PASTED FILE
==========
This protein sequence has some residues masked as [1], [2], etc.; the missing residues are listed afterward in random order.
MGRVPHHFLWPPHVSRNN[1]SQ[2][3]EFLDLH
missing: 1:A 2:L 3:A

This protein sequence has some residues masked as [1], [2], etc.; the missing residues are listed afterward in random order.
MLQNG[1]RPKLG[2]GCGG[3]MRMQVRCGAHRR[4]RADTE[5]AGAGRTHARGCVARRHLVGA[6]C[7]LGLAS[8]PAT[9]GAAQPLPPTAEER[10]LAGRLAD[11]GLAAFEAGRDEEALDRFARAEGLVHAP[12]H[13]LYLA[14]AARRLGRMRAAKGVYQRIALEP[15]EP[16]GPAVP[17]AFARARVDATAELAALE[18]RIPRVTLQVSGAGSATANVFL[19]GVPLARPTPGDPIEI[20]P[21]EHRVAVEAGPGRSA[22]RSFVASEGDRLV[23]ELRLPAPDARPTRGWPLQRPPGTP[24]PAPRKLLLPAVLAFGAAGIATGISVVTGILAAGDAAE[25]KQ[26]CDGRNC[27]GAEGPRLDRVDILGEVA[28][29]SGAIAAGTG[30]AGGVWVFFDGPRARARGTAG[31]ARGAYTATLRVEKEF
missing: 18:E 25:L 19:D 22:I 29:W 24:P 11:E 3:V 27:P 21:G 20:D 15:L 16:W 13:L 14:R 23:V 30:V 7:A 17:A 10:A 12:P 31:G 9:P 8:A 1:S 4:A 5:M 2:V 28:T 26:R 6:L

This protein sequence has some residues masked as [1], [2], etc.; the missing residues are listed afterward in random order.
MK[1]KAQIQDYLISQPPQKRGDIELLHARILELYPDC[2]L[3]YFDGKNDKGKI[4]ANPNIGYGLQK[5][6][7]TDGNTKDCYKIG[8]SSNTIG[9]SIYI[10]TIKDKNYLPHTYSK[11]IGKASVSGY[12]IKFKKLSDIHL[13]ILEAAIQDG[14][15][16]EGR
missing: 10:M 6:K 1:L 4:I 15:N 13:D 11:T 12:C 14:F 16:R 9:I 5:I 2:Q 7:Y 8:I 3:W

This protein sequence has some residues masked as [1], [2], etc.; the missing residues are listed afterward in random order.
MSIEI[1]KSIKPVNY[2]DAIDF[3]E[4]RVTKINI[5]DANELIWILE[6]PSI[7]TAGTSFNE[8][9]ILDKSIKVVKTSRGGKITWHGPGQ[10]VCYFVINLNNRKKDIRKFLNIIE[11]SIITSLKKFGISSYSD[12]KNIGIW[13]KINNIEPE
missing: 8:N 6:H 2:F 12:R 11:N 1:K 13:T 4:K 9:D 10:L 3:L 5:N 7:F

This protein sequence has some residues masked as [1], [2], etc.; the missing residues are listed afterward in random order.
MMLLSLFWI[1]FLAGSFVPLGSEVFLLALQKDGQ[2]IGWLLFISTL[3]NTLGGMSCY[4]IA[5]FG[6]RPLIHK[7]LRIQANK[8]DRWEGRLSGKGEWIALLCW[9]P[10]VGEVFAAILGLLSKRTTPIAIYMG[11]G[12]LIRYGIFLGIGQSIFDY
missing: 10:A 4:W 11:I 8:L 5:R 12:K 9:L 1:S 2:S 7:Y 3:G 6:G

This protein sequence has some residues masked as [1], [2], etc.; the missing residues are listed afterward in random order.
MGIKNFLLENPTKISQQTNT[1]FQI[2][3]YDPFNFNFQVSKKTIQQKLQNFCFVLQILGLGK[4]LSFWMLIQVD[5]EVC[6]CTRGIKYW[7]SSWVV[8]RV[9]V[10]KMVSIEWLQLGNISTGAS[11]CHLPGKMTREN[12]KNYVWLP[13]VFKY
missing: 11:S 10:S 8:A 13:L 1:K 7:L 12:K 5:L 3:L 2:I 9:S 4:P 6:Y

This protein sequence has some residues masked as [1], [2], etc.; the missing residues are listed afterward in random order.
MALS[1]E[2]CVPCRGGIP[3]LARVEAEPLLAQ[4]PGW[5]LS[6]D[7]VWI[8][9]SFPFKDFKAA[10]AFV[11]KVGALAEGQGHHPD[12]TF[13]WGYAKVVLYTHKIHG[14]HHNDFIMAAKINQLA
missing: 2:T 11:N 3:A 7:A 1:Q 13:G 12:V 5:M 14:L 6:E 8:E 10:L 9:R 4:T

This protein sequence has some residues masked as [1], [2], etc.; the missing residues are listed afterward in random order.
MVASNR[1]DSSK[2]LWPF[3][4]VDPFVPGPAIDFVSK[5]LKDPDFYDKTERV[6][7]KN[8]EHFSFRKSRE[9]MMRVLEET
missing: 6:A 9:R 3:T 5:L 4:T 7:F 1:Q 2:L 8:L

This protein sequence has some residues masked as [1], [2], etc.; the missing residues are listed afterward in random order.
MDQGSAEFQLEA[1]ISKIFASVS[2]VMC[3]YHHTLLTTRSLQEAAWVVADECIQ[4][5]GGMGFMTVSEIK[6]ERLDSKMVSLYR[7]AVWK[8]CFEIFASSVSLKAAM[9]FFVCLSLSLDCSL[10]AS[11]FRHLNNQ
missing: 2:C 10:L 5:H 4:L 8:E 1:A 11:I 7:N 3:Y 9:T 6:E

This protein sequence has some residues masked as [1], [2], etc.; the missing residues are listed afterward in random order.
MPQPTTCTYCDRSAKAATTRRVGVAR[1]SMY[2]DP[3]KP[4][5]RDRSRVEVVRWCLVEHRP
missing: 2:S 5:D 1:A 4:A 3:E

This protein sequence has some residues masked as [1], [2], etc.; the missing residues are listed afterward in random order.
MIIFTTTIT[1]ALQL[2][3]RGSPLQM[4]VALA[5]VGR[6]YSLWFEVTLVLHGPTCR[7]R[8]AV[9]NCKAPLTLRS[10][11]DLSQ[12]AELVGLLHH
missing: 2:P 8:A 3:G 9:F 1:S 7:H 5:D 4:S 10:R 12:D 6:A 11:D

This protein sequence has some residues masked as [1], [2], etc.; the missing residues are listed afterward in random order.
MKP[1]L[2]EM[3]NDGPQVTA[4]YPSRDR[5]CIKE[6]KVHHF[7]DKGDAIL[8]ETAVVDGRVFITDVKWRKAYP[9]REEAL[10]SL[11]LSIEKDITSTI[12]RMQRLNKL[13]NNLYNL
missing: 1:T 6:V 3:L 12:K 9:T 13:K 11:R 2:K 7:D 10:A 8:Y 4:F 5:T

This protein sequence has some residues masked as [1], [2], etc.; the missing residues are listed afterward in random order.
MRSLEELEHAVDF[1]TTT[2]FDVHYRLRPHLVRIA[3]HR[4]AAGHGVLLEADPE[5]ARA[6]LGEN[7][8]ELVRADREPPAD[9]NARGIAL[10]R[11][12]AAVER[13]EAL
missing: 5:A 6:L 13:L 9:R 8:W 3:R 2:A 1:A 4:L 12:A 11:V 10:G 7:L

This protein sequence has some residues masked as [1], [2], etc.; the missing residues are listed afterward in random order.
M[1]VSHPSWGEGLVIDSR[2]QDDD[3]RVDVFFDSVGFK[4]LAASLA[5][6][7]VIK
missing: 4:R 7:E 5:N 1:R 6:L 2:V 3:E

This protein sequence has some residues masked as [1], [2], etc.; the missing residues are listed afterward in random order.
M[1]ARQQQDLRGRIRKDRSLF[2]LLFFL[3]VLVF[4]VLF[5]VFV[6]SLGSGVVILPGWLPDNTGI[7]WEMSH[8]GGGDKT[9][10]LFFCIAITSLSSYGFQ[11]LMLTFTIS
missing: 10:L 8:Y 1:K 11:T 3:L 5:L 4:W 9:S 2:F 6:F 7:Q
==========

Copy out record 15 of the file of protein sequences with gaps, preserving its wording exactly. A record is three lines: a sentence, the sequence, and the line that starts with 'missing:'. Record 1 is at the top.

This protein sequence has some residues masked as [1], [2], etc.; the missing residues are listed afterward in random order.
M[1]ARQQQDLRGRIRKDRSLF[2]LLFFL[3]VLVF[4]VLF[5]VFV[6]SLGSGVVILPGWLPDNTGI[7]WEMSH[8]GGGDKT[9][10]LFFCIAITSLSSYGFQ[11]LMLTFTIS
missing: 10:L 8:Y 1:K 11:T 3:L 5:L 4:W 9:S 2:F 6:F 7:Q